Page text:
By Spy Uganda
Luxurious Kabira Country Club has been comfirned as the fittest venue for hosting the stakeholders meeting on Electric Vehicle (EV) Charging Ecosystem in Uganda.
The local and international stakeholders who are set to meet in Kampala on Tuesday (August 30), will discuss the possibility of setting up a scalable Electric Vehicle (EV) Charging Ecosystem with an objective of consulting key stakeholders from the public and private sectors and provide input on how to develop a viable electric vehicle charging ecosystem in Uganda.
”The Ministry of Energy and Mineral Development (MEMD) is coordinating the event hand-in-hand with the Embassy of the Kingdom of the Netherlands,” a source told Spy Uganda.
In a July 20 presidential address, H.E. Gen. Yoweri K. Museveni, the President of the Republic of Uganda, highlighted Uganda’s commitment to pursuing electric mobility as an alternative and a long-term solution to Uganda’s recent challenges with escalating oil and gas prices. On the other hand, promoting Environmentally Friendly Transport Solutions is Uganda’s aspiration in Vision 2040, the National Development Plan III, and the NRM Party Manifesto 2021 – 2026.
“It will be a round table discussion, focusing on the broad range of electrification of transport (buses, personal vehicles and motorcycles),” explains the MEMD Permanent Secretary, Irene Bateebe.“We note that the availability of EVs and the necessary charging infrastructure have to move in tandem. The low uptake of EVs can, among other reasons, be attributed to the lack of public EV charging infrastructure and vice versa, making this a chicken and egg dilemma.”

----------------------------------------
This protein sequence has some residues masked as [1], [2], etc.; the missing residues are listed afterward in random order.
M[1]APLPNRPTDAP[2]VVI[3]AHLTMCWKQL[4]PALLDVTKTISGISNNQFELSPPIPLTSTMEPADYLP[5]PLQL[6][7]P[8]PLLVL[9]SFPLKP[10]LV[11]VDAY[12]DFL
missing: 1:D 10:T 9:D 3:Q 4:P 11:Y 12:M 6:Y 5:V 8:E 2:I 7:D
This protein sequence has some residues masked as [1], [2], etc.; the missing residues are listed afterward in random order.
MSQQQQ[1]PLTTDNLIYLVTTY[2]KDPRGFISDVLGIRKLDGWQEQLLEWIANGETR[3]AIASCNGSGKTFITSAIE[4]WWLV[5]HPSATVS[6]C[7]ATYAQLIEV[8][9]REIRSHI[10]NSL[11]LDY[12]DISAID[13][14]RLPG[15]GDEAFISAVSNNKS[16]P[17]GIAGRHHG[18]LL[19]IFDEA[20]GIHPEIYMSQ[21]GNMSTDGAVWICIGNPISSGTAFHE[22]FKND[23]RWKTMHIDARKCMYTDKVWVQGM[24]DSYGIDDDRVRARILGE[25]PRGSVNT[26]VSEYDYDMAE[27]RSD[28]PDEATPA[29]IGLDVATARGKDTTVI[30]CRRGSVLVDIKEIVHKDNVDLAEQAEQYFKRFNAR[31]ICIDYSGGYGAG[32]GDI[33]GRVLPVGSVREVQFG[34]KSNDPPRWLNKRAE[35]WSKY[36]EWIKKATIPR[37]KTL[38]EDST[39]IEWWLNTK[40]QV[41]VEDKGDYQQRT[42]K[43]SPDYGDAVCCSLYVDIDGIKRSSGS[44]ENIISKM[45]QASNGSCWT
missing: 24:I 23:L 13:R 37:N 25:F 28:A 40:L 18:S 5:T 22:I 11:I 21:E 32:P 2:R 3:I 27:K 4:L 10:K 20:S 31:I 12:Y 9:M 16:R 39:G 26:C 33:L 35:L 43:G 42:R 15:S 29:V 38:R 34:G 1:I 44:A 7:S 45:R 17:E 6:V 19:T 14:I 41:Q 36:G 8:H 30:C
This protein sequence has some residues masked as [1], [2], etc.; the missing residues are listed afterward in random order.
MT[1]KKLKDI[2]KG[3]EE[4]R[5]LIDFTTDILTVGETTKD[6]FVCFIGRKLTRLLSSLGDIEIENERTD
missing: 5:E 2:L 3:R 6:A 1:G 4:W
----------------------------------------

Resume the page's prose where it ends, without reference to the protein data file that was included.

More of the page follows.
The Tuesday roundtable is part of an ongoing feasibility study by NTCS GreenBee, a Dutch consulting firm on energy and electric mobility in the country. The Netherlands Enterprise Agency sponsors the study in collaboration with Kiira Motors Company and MEMD.
The Minister of State for Energy, Okaasai S. Opolot, said the establishment of EV Charging Infrastructure poses an immense potential to utilise the surplus hydropower in the country and would “enable Uganda to leapfrog toward Electric Mobility and sustainable transport solutions”.
“A well-planned network of charging stations with sufficient energy capacity is urgently needed for the market to build trust for potential EV-buyers that they can always charge, as well as a scalable market model for EV charging that will attract investors and new businesses,” he adds.
According to NTCS’ Area Director Africa, Bas Hoefman, once the transition is supported by government initiatives, clear policies and regulations, funding, and private sector investments, “a standard model could be implemented here, and Uganda will have a bright future”.